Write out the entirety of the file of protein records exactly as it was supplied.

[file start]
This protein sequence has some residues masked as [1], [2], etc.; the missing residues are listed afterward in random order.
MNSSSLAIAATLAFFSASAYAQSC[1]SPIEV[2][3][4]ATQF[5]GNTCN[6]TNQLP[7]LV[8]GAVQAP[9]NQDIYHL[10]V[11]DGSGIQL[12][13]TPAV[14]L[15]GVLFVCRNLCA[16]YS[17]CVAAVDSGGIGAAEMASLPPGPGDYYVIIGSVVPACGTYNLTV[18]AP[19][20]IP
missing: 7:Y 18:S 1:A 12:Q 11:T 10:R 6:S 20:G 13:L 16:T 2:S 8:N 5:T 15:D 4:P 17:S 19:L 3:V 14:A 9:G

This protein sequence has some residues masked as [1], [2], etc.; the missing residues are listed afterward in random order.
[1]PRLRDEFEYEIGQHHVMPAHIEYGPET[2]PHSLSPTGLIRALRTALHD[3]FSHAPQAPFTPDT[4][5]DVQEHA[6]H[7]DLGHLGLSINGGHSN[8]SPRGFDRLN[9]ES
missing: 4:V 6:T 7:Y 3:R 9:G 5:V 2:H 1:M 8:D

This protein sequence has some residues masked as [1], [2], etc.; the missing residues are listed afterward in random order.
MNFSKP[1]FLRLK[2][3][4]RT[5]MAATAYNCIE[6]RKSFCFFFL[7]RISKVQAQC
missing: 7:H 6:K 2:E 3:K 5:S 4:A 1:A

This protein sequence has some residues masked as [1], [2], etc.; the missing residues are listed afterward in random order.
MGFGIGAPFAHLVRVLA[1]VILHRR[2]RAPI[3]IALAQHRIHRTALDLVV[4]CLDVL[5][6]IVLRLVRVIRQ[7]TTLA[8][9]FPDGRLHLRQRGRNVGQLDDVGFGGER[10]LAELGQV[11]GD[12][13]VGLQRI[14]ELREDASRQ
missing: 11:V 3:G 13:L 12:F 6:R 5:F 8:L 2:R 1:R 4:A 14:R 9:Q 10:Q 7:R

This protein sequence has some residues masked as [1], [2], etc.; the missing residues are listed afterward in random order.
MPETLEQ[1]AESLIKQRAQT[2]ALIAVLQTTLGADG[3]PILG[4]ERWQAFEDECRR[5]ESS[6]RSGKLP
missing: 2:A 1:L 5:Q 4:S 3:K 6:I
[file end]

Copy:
This protein sequence has some residues masked as [1], [2], etc.; the missing residues are listed afterward in random order.
MNSSSLAIAATLAFFSASAYAQSC[1]SPIEV[2][3][4]ATQF[5]GNTCN[6]TNQLP[7]LV[8]GAVQAP[9]NQDIYHL[10]V[11]DGSGIQL[12][13]TPAV[14]L[15]GVLFVCRNLCA[16]YS[17]CVAAVDSGGIGAAEMASLPPGPGDYYVIIGSVVPACGTYNLTV[18]AP[19][20]IP
missing: 7:Y 18:S 1:A 12:Q 11:T 10:R 6:S 20:G 13:L 16:T 2:S 8:N 5:T 15:D 4:P 17:S 19:L 3:V 14:A 9:G

This protein sequence has some residues masked as [1], [2], etc.; the missing residues are listed afterward in random order.
[1]PRLRDEFEYEIGQHHVMPAHIEYGPET[2]PHSLSPTGLIRALRTALHD[3]FSHAPQAPFTPDT[4][5]DVQEHA[6]H[7]DLGHLGLSINGGHSN[8]SPRGFDRLN[9]ES
missing: 4:V 6:T 7:Y 3:R 9:G 5:V 2:H 1:M 8:D

This protein sequence has some residues masked as [1], [2], etc.; the missing residues are listed afterward in random order.
MNFSKP[1]FLRLK[2][3][4]RT[5]MAATAYNCIE[6]RKSFCFFFL[7]RISKVQAQC
missing: 7:H 6:K 2:E 3:K 5:S 4:A 1:A

This protein sequence has some residues masked as [1], [2], etc.; the missing residues are listed afterward in random order.
MGFGIGAPFAHLVRVLA[1]VILHRR[2]RAPI[3]IALAQHRIHRTALDLVV[4]CLDVL[5][6]IVLRLVRVIRQ[7]TTLA[8][9]FPDGRLHLRQRGRNVGQLDDVGFGGER[10]LAELGQV[11]GD[12][13]VGLQRI[14]ELREDASRQ
missing: 11:V 3:G 13:L 12:F 6:R 5:F 8:L 2:R 1:R 4:A 14:R 9:Q 10:Q 7:R

This protein sequence has some residues masked as [1], [2], etc.; the missing residues are listed afterward in random order.
MPETLEQ[1]AESLIKQRAQT[2]ALIAVLQTTLGADG[3]PILG[4]ERWQAFEDECRR[5]ESS[6]RSGKLP
missing: 2:A 1:L 5:Q 4:S 3:K 6:I